Guzik - The cross points in four directions to show that the love of Jesus is:
This is a new love, a love the world had never really seen before the work of Jesus on the cross. (1 John - David Guzik Commentary)
MacArthur adds that "The commandment of love was new because Jesus personified love in a fresh, new way and it was shed abroad in believers’ hearts (Ro 5:5) and energized by the Holy Spirit (Gal 5:22; 1Th 4:9). He raised love to a higher standard for the church and commanded His disciples to imitate His love (“as I have loved you”; cf. 1Jn 3:16; Jn 13:34). The command was also “old” because the OT commanded love (Lev 19:18; Dt 6:5, Mt 19:19b, Mk 12:31) and the readers of John’s epistle had heard about Jesus’ command to love when they first heard the Gospel. (The MacArthur Study Bible)
King James Version Study Bible has an excellent explanation of why the commandment is both old (1Jn 2:7) and new (1Jn 2:8) - "John’s commandment is both old and new. This commandment, as is clear below, is to love one another. Jesus called it “new” in John 13:34, though it appears in similar form in Leviticus 19:18. By late in John’s life it is no longer so new; yet in the sense that it continually transforms and renews the lives of Christians, it is and ever shall be new indeed."
Later John writes "We know that we have passed out of death (spiritually speaking) into life, because we love the brethren. He who does not love abides in death." (1John 3:14) In other words, the fact that we can and do now love supernaturally is clear evidence that we have a supernatural Source (the indwelling Spirit) to do so. If we fail to manifest such supernatural love, John says it is because we are still spiritually dead in our trespasses and sins (Eph 2:1). And so many commentators see 1Jn 3:14 as another test for knowing whether we are truly saved and have "passed from death unto life" (Jn 5:24; 1John 2:3,5; 3:24; 5:2,13). As an aside, John gives three traits of this supernatural love for our brethren - (1) doing righteousness (1John 3:10); (2) willingness to die for them (1Jn 3:16); (3) willingness to share our possessions with them" (1Jn 3:17).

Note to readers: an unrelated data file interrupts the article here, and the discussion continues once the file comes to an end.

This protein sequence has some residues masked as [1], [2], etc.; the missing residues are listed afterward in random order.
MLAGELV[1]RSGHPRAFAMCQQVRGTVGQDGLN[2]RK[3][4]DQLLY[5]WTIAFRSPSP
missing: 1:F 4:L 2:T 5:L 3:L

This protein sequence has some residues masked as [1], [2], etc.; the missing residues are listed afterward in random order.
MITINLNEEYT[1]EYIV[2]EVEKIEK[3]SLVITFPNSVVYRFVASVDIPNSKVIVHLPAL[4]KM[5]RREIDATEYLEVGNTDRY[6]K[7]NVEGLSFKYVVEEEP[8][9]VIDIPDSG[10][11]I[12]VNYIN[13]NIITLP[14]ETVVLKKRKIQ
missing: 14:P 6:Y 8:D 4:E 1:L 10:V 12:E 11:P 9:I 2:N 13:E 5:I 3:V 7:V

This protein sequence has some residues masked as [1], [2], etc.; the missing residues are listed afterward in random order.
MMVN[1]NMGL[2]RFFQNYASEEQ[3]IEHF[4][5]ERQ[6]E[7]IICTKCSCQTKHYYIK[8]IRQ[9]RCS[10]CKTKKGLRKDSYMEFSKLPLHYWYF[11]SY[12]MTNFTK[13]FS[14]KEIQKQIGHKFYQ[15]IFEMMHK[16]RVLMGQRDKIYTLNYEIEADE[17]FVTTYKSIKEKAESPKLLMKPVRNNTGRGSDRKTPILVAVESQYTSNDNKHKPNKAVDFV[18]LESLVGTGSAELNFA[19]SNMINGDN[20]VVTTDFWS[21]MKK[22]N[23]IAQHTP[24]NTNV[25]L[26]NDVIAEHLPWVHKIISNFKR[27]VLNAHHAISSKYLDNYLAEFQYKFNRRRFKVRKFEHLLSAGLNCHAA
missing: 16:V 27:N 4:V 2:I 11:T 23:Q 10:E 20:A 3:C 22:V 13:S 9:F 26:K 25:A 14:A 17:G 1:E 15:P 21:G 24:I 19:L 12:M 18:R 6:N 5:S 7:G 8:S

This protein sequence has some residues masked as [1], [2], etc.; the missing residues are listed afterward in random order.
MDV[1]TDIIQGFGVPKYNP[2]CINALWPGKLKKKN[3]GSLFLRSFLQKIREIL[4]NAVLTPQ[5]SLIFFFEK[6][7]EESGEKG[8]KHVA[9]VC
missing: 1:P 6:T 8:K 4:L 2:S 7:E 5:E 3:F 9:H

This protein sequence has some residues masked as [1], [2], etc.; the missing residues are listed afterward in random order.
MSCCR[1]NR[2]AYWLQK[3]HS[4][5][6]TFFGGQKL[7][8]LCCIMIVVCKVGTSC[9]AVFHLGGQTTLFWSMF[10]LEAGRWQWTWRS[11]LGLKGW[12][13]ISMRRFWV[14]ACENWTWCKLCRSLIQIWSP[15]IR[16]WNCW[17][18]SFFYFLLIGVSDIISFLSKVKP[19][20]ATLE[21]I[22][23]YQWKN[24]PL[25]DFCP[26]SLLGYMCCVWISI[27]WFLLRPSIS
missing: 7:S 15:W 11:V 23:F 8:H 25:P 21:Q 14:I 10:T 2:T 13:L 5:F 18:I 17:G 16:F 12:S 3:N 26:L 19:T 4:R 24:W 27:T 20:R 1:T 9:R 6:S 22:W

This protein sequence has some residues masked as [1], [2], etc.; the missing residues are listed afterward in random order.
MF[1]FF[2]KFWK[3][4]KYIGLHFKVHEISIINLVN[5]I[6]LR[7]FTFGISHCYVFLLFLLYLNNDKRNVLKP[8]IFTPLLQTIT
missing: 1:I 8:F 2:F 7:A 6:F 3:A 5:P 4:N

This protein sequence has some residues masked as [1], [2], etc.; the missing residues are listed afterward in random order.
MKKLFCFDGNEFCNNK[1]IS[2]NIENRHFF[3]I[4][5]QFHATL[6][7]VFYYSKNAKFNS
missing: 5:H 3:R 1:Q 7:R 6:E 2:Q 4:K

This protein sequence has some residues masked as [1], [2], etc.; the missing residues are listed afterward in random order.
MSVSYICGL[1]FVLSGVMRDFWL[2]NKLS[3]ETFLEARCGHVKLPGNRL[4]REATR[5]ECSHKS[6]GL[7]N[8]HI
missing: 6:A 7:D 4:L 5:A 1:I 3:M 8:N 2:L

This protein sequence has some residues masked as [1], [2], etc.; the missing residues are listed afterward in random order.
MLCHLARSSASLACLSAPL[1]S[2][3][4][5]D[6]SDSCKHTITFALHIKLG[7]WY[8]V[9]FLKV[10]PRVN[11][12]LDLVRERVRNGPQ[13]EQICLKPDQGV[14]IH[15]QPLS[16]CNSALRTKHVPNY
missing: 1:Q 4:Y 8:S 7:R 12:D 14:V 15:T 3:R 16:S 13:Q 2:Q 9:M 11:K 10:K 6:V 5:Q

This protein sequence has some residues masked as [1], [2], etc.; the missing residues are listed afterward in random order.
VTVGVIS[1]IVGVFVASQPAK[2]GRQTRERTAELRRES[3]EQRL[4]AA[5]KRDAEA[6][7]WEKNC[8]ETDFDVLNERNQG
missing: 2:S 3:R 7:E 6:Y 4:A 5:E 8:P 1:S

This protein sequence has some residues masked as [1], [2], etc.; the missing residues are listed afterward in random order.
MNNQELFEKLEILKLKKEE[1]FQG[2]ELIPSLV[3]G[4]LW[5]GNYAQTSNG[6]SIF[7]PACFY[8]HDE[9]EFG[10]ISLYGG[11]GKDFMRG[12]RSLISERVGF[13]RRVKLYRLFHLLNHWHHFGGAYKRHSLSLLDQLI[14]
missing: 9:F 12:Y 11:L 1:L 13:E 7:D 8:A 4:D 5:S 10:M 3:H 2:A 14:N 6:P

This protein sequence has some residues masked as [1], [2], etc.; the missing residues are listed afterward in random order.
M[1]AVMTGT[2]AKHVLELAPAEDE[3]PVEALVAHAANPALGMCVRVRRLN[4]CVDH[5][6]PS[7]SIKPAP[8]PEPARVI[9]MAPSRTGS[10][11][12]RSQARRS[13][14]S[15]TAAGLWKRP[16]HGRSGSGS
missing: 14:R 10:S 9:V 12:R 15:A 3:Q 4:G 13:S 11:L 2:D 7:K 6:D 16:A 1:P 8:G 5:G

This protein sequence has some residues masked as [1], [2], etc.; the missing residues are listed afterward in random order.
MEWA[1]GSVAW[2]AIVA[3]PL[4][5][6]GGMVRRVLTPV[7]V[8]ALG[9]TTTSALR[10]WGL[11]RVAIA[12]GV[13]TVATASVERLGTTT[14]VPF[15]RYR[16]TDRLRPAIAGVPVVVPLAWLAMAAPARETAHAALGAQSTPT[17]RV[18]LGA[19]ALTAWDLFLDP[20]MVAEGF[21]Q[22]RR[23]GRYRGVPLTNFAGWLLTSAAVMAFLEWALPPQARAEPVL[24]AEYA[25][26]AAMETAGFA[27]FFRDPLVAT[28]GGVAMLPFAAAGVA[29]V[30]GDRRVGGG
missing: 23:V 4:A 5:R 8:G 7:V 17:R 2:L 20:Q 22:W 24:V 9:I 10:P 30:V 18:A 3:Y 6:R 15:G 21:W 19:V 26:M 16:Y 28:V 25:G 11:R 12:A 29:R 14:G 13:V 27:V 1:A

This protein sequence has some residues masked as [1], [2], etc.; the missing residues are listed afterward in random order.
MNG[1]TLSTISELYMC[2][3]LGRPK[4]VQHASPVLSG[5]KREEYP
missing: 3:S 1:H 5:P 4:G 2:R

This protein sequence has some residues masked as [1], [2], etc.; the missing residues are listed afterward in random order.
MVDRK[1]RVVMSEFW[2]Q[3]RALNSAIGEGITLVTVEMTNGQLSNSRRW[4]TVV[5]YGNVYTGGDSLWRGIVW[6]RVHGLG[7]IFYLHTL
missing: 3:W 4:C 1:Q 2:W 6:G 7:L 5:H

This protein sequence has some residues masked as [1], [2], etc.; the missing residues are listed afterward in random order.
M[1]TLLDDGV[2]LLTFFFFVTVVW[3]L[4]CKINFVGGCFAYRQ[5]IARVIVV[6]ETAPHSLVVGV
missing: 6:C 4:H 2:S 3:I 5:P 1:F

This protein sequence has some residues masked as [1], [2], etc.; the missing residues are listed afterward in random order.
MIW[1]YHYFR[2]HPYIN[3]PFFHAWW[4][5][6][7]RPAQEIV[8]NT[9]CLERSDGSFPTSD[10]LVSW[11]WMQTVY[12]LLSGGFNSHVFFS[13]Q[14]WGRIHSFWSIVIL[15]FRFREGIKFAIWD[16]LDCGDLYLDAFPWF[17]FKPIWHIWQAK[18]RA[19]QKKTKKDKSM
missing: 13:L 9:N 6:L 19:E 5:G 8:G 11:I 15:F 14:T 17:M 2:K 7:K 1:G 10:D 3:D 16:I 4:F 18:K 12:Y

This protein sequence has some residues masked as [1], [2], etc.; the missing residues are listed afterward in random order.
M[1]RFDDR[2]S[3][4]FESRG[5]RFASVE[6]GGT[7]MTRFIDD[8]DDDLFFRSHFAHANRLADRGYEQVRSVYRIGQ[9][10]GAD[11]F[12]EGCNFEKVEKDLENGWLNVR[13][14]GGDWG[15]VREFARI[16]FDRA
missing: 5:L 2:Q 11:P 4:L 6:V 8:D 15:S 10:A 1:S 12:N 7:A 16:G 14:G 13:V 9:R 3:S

Robert S. Candlish on new commandment - That is the “new commandment;” a commandment always new; conveying in its bosom an ever-fresh experience, pregnant with ever-fresh experimental discoveries of Him Who is light, and Who dwells in light. Only act up to this commandment; be ever acting up to it more and more. Enter into the spirit of it, and follow it out to its fair and full issues. The newness of it, its constant novelty, will be more and more apparent, or at least more and more felt and relished.